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Neath Port Talbot consultation could lead to transport charge for pupils attending Welsh Medium Schools says Assembly Member

The Welsh Liberal Democrat Assembly Member for South Wales West, Peter Black has raised a concern that a proposed consultation by Neath Port Talbot Council on access arrangements to Welsh medium Schools in the County Borough could see charges being imposed on pupils who currently enjoy free transport to the school of their choice.

At present a child attending a Welsh medium School, who meets the distance criteria set down in law, is able to access free transport to and from school. This applies even though there may be an English medium school nearer to the pupil’s home due to the legal requirement on the council to promote access to Welsh medium education and because Welsh medium schools do not tend to be community based in the same way as other schools.

Only 73% of pupils in a Welsh medium primary school in Neath Port Talbot currently go on to study in a Welsh medium comprehensive. That is the second lowest transfer rate in Wales. In Swansea 98.6% of pupils will transfer schools whilst staying within a Welsh medium environment, in Bridgend it is 91%, whilst in Newport the figure is 98.6%.

At the Council’s Children and Young People Cabinet Board today members are being asked to approve a consultation on future access arrangements to Welsh medium schools. Such a consultation indicates that some change, including the possibility of charges is inevitable.

"Whilst I understand that Neath Port Talbot Council wish to regularise their school transport policy so that it is consistent with Welsh Government guidance and the law, I am concerned that the outcome of this consultation will be the introduction of charges for pupils using council transport to attend Welsh medium schools," said Mr. Black. "Because there are so few Welsh medium schools, pupils attending them will inevitably have to travel more than the statutory minimum of 2 miles to primary and 3 miles to secondary schools. The introduction of a charge will hit many families who choose to educate their children through the medium of Welsh very hard.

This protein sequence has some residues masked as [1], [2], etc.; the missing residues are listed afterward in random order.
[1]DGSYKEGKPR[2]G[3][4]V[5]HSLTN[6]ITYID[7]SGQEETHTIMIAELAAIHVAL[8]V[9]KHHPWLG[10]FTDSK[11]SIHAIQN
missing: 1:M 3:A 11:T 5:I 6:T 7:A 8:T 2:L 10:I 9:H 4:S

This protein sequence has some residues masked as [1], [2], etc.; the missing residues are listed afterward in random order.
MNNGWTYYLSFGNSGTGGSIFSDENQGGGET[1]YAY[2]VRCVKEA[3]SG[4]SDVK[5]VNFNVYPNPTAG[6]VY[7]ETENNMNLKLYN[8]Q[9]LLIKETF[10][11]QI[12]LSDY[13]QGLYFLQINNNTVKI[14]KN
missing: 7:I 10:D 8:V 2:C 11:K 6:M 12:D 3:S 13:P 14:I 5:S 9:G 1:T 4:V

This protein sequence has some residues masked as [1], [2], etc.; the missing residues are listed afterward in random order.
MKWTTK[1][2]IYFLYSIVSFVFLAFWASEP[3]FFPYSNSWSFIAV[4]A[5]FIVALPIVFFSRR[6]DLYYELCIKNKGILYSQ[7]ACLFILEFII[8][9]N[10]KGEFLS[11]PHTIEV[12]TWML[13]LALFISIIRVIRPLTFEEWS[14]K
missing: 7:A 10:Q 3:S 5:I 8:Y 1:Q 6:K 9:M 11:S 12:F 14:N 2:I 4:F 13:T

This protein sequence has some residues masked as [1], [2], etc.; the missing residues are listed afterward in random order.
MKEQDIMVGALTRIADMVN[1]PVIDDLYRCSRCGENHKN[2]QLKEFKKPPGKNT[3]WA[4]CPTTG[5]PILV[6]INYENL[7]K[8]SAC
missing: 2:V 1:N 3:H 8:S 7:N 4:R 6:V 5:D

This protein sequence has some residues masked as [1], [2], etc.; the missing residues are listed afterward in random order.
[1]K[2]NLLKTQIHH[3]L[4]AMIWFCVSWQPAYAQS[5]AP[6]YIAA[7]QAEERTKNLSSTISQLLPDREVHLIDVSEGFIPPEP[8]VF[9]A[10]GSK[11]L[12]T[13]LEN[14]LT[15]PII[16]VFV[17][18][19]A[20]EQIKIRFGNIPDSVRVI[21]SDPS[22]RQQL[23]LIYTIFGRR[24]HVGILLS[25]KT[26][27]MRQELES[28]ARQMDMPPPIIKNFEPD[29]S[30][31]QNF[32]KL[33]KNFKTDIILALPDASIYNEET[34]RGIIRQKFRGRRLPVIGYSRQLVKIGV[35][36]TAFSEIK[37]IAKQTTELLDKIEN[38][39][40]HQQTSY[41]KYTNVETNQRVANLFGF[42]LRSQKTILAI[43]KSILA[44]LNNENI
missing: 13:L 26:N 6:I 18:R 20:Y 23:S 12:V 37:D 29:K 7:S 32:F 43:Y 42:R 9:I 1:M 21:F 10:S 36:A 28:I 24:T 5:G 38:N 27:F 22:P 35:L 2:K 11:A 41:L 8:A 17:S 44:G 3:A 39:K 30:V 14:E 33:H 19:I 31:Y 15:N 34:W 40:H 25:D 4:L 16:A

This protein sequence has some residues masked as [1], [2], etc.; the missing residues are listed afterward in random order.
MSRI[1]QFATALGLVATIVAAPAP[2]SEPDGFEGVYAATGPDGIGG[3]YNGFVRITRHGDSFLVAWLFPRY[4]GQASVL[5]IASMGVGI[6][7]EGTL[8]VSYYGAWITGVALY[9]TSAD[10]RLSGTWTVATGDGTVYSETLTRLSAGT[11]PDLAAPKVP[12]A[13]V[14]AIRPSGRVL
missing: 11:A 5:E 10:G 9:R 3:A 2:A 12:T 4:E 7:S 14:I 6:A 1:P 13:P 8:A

"There is an additional concern that the introduction of a charge will lead to fewer children opting for a Welsh medium education or going on to study through the medium of Welsh at secondary level. Given the plans by the Council to develop a second Welsh medium comprehensive school in Sandfields, that could lead to a lower take-up of places at this new school. I would urge the council to ensure that free transport continues to be available for pupils going to Welsh medium schools."

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